In a statement today, the Albanian State Police and the Anti-Terrorism Directorate claim to have uncovered a “terrorist network directed by the Iranian regime” in Albania. The network allegedly consists of 4 Iranian citizens forming an “active terrorist cell of an external operations unit of the Iranian Quds Forces, which are part of the Islamic Revolutionary Guard.” No arrests have been made, and it is unclear whether international arrest warrants have been issued.
In a response, former opposition MP Edi Paloka claimed that the sudden declaration was an attempt of the Rama government to deviate attention from the failure to open EU accession negotiations.
This is not the first time the Rama government has uncovered Iranian “terrorist” plots. In December 2018, the Albanian government expelled two Iranian diplomats from Albania, including the Iranian Ambassador for reasons of “damaging its national security.” The alleged reason was a planned attack on an Albania–Israel football match. The expulsion was publicly praised by US President Donald Trump and Saudi Arabia.
According to the police declaration of today, the uncovered terrorist cell is
responsible, among others, for the March 2018 plan to commit a terrorist act during the celebration of Novruz, frequented by high-level members of the Iranian opposition organization Mojahedin-e-Khalq (MEK).
In an interview, Baba Edmond Brahimaj confirmed that two persons had tried to enter the World Headquarters (Kryegjyshata) of the Bektashi Order during Novruz 2018. It is unclear whether the two persons who were arrested back then and released because of lack of evidence are among the four suspects mentioned today in the police statement.
By referring to the MEK as an “Iranian opposition organization” and an “Iranian opposition movement,” the Albanian State Police echoes the public statements of Prime Minister Edi Rama during his recent speech at the UN’s General Assembly:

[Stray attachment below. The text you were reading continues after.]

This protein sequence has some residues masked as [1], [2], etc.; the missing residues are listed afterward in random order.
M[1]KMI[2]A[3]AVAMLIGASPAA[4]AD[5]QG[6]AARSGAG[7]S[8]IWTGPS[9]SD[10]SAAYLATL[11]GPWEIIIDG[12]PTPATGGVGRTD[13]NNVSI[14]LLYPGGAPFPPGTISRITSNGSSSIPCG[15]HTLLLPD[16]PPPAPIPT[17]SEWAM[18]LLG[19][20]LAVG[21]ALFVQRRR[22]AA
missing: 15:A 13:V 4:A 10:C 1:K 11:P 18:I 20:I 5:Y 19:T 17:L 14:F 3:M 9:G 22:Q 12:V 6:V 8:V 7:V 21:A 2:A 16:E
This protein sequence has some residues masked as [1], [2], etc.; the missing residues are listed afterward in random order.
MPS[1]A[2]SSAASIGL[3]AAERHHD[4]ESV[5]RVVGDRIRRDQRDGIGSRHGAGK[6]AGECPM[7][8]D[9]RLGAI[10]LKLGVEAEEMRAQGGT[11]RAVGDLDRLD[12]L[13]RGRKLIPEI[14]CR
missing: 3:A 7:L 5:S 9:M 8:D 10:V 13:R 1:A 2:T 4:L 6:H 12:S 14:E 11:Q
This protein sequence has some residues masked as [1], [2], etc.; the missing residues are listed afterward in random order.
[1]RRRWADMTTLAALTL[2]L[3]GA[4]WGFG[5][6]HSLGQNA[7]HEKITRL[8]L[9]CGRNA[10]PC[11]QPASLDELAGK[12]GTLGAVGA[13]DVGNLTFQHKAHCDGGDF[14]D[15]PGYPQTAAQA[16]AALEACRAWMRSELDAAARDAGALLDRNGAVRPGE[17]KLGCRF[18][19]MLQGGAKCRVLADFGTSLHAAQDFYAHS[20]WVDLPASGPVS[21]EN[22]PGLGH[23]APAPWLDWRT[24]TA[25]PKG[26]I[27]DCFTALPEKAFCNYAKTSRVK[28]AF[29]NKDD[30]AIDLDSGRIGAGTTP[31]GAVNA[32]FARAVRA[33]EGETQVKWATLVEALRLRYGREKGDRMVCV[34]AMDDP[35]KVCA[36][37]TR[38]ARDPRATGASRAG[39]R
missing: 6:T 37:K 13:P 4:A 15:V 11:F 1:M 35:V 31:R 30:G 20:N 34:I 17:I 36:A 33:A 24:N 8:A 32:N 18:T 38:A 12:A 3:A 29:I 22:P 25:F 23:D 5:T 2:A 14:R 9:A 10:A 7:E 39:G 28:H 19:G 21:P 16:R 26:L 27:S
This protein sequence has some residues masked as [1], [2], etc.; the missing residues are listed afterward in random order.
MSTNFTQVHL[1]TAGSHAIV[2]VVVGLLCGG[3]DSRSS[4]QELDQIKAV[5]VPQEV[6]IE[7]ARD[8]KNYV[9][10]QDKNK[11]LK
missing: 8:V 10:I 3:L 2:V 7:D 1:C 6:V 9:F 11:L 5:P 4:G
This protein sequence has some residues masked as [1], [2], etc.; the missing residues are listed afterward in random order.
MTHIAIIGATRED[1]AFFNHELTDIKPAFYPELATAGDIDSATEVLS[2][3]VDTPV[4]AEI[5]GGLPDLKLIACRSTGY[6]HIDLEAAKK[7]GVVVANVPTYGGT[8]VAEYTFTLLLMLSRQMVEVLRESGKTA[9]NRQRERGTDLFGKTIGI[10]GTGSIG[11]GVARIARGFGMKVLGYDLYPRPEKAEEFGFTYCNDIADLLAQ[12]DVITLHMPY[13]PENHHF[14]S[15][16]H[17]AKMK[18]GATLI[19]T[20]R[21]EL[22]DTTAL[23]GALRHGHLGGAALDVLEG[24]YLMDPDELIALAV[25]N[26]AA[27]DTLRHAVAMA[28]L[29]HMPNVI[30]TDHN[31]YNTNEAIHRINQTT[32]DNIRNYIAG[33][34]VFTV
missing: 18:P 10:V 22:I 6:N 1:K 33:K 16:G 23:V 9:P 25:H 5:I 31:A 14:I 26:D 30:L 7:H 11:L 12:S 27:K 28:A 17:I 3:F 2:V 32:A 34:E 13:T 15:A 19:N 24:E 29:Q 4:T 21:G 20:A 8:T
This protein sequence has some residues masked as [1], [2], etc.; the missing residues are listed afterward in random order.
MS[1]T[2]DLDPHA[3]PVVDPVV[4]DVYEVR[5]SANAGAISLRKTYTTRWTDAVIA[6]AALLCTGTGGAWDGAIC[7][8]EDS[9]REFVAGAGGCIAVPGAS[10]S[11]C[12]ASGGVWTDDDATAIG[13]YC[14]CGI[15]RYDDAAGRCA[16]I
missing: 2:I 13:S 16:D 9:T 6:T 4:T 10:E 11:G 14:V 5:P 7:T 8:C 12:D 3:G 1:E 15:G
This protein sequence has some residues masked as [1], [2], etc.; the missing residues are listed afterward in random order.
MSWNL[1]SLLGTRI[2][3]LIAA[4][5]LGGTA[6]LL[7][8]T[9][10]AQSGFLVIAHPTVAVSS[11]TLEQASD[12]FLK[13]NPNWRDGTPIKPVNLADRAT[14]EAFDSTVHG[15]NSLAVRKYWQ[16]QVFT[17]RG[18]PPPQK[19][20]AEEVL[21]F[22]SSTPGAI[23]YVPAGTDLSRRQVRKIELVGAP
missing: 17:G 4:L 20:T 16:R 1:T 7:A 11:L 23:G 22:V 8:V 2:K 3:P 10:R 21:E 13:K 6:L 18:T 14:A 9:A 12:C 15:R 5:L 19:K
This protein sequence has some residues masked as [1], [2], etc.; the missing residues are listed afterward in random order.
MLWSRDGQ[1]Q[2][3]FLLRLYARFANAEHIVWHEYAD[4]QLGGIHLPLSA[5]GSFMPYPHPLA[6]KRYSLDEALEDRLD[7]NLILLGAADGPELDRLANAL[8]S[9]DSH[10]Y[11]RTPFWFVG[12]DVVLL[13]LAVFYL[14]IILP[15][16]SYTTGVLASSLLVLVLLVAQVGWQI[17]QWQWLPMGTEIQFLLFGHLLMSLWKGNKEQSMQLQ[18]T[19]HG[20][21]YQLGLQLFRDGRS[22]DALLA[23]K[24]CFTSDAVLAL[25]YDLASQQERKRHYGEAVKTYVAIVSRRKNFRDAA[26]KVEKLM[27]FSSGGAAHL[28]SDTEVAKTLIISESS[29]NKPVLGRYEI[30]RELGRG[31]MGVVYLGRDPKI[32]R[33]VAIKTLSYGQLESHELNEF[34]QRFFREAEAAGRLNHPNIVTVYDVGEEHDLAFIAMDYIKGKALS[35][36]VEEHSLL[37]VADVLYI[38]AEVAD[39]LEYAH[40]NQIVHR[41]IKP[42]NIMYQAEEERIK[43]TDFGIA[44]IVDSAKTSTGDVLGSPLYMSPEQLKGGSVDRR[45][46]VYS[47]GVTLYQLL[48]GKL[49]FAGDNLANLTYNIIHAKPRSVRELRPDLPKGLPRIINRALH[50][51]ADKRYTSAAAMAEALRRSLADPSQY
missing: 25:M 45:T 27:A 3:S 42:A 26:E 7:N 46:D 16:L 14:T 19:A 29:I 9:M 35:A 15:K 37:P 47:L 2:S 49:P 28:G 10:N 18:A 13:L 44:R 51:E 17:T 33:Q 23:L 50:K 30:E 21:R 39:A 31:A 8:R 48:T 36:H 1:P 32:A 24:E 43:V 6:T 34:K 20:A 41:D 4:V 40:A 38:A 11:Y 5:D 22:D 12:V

Albania is especially worried by the destabilizing behavior of Iran in the Middle East, but also its activities that cause problems with regard to the Iranian opposition, the community of the Iranian opposition, which we have welcome with generosity in our country after extraordinary massacres, which they have been subjected to in other countries. We had to react to several illegal activities of Iran and security interests […].
The reference “Iranian opposition movement” is a recent change in the government’s language. When the great majority of the MEK members were transferred to Albania from a refugee camp in Iraq in 2016, Prime Minister Rama made no mention of the political context, but instead referred to the operation as “humanitarian” in a letter to Parliament:
Each member of the MEK organization who arrived in Albania has a residency permit and healthcare card. Each of the persons who arrived so far in our country has been accepted on a humanitarian basis and will be treated according to the legal framework in force. […]
So far, none of the citizens who are member of MEK has applied for Albanian citizenship. I want to inform you that the Albanian government has taken all necessary measures, in close cooperation with our foreign partners, to be apt at dealing with this important humanitarian operation.
There is no mention in the letter of the political activities that the MEK would be allowed to develop once inside their Albania compound in Manza, near Tirana. Indeed, the designation “Iranian opposition” appears to derive directly from the US government; the EU, for example, does not refer to the MEK as “Iranian opposition.” Under the Trump presidency, the MEK has become a centerpiece of US Iran policy, with countless US officials making the trip to Albania to meet MEK leader Maryam Rajavi. This includes personal Trump lawyer Rudi Giuliani (eyewitness report of his speech here), former advisor Newt Gingrich, as well as former FBI director Louis J. Freeh, late US Senator John McCain, and a delegation of US Senators Thom Tillis, Roy Blunt, and John Cornyn.
By designating the MEK as “Iranian opposition,” the US government attempts to pave the way to a possible regime change in Iran in which the MEK would play a possible role. Since Trump’s election, Maryam Rajavi has publicly called for an “uprising” in Iran.
In return, the Iranian government has accused the Albanian government of hosting “terrorists,” while there have been reports of human rights abuses in the Albanian MEK camp.